Spirits have been high and coffers full in commodity-rich developing nations from West Africa to East Asia recently, thanks to record-high oil prices. Countries like Nigeria, Venezuela, East Timor and, of course, the Middle Eastern oil states are seeing record inflows as prices continue to spiral upward. Net exporter Mexico is growing fat, too--oil has yielded an extra $12 billion in revenues so far this year. But far from being gleeful about the boom, officials there are fretting about the impact of high oil prices on the country.

The paradox is a result of Mexico's unique place in the global economy. Unlike many oil states, Mexico has a relatively diversified economy--only 10 percent of its exports come from oil. The problem is that the other 90 percent, including things like electronics, textiles and medical supplies, go almost wholly to the United States. And there, high oil prices are beginning to have a dampening effect on the economy. What's more, non-oil exports are facing increasing competition from China, which has siphoned off thousands of Mexican manufacturing jobs. And a sclerotic state-controlled oil sector hasn't invested enough in homegrown refineries, meaning that Mexico must buy refined petroleum from the United States, at the going prices. The result, says Alejandro Werner, a senior adviser at the Finance Ministry, is a situation in which "the Mexican economy may slow down, even as oil prices continue to go up."

How much it slows will depend on just how far the U.S. economy falls. According to Jonathan Heath, chief Mexico economist for HSBC, for every $5 increase in the price of oil, U.S. growth is cut 0.4 percent. Already there are signs that nosebleed oil prices are dampening American consumer enthusiasm. Two weeks ago Federal Reserve chairman Alan Greenspan said that high oil prices have cut into U.S. GDP growth this year, and warned of worse to come. If that happens, the border area Mexico shares with the United States, where hundreds of maquiladoras churn out goods for the U.S. market, would suffer. That's a concern; after all, it was the maquiladora sector that helped wean Mexico off its historical dependence on oil.

This poses a problem precisely because Mexico no longer relies as much on oil as other big net exporters in the region--only 35 percent of total government revenues come from Pemex, the state-owned oil company, compared with 80 percent in Venezuela. Nevertheless, that's enough money to allow politicians to stall on further economic reforms and diversification. More than 60 percent of Pemex's pretax revenues go to fill state coffers, and the take rose four percentage points this year, crippling production, exploration and refinery capacity. Even with some $16 billion in oil exports to the United States last year, Mexico had to re-import nearly a quarter of that amount in refined-petroleum products because it doesn't yet have the plants to do the job.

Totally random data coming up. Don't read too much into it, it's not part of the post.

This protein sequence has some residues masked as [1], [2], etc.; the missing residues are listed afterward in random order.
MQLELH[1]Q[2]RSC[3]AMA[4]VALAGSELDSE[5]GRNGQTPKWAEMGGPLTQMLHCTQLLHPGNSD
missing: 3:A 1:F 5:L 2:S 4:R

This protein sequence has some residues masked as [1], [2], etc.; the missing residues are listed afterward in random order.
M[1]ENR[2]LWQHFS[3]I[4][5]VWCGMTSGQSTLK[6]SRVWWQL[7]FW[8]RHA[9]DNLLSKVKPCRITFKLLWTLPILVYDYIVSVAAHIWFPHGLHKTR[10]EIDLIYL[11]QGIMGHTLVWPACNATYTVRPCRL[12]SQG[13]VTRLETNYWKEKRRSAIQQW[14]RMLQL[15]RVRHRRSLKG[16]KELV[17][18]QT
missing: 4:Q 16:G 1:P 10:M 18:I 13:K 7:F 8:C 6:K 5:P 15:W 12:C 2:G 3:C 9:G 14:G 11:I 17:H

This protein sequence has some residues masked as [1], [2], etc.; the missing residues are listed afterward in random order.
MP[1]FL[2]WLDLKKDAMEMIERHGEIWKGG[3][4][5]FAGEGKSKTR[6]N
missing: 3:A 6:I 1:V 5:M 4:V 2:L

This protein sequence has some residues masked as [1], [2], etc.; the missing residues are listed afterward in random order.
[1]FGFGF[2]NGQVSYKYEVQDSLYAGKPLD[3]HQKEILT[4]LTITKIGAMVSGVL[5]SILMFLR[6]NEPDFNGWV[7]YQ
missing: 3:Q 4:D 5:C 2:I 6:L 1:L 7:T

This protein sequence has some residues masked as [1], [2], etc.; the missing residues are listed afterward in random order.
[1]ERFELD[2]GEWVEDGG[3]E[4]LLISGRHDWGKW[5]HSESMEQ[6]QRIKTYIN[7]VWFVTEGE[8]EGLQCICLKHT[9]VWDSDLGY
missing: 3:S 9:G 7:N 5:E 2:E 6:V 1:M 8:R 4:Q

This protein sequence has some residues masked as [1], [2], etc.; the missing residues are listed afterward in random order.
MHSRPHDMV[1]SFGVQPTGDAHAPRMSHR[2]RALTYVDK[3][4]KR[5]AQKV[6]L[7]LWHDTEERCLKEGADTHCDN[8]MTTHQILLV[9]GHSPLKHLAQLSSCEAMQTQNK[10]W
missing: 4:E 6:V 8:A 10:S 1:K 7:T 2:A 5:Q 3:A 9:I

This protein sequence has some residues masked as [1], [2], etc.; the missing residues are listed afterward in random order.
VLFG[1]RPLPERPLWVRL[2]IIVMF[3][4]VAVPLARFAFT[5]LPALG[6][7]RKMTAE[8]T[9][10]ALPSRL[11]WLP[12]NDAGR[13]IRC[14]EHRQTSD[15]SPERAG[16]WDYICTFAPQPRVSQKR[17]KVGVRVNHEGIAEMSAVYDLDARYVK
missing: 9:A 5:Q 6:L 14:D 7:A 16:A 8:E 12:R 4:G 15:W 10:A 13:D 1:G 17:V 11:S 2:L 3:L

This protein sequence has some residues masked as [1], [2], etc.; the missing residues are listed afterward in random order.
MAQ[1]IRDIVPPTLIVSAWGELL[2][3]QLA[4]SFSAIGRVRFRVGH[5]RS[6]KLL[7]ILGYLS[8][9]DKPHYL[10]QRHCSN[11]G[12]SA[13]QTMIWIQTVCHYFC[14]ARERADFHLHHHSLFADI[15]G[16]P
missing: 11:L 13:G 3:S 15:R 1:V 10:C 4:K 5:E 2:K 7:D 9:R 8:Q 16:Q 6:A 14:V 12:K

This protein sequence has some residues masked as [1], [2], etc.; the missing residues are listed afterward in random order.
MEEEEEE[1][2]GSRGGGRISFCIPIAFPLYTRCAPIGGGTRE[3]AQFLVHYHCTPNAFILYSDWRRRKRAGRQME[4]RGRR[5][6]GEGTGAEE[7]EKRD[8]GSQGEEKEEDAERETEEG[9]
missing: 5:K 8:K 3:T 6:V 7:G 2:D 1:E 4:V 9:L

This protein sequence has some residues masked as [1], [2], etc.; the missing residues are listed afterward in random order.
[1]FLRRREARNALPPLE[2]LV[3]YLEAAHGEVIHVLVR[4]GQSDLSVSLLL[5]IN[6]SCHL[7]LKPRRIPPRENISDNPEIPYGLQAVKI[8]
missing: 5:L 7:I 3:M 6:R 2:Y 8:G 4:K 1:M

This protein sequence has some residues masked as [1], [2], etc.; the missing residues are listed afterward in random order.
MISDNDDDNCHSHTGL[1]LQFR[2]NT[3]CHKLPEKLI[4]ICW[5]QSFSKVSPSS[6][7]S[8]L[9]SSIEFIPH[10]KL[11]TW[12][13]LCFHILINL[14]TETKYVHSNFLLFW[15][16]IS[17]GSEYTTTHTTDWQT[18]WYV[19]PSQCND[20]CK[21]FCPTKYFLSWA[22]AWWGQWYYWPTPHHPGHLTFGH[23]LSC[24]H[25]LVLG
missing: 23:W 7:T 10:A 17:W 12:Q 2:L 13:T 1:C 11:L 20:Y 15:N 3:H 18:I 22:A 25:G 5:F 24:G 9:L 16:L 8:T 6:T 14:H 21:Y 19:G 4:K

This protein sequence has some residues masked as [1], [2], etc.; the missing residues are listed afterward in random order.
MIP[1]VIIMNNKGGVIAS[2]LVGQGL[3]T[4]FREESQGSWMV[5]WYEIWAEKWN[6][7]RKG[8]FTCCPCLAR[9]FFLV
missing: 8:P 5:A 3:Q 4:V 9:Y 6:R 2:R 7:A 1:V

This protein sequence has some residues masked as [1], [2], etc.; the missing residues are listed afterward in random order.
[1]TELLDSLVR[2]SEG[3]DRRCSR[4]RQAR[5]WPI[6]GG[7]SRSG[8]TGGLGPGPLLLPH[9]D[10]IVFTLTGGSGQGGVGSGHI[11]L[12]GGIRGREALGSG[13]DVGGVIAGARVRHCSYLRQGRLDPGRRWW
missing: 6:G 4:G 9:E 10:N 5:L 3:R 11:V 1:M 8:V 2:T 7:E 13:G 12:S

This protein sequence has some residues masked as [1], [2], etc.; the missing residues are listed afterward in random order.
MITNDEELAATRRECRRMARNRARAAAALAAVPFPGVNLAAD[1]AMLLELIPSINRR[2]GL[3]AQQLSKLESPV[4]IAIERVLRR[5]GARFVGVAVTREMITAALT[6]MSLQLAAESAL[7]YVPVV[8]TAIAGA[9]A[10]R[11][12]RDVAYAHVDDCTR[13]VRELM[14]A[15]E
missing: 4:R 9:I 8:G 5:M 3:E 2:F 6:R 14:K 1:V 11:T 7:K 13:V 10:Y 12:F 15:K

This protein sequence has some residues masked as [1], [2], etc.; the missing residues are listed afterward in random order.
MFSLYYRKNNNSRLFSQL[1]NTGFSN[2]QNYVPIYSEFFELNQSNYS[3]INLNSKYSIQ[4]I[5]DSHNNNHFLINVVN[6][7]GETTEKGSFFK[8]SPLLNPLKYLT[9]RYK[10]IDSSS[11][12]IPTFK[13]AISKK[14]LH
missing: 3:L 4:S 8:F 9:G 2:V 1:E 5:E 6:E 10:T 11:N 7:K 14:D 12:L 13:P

There's also looming concern about just how much more oil Mexico has. Cantarell, the largest oilfield in the country, is thought to be reaching maximum capacity. The deep waters of the Gulf of Mexico have proved difficult to drill even for big Western majors. The state oil sector--which banned foreign participation in oil exploration and extraction in 1938--has had even less luck. Last August Pemex officials announced a 54 billion-barrel untapped reserve in the Gulf of Mexico, only to recant a week later with the news that they had no real proof of its existence.

The situation has forced some Mexican officials to rethink their energy policies. Last week Pemex officials testified before Congress about fiscal changes that need to be implemented to avoid further drains on the company. While the government is using some of Pemex's extra cash this year to pay off external debt and develop regional infrastructure projects, it has also wisely set aside a portion in a special oil fund to be used for future investments in exploration and production. There's also growing talk among reformist politicians about opening up the state oil sector to outside investment (which even communist Cuba permits).

To ensure long-term stability, though, Mexico needs a far more fundamental shift. So far the U.S. economy hasn't endured the kind of meltdown that would spell economic chaos south of the border, which means Mexico likely won't have to worry about a Christmas budget shortfall. But as long as the economy is fixated on El Norte, the underlying problem will persist. "Mexico is diversified in what it exports, but not in where its exports go," says energy analyst Alejandra Leon. Increasingly, it will need to be both.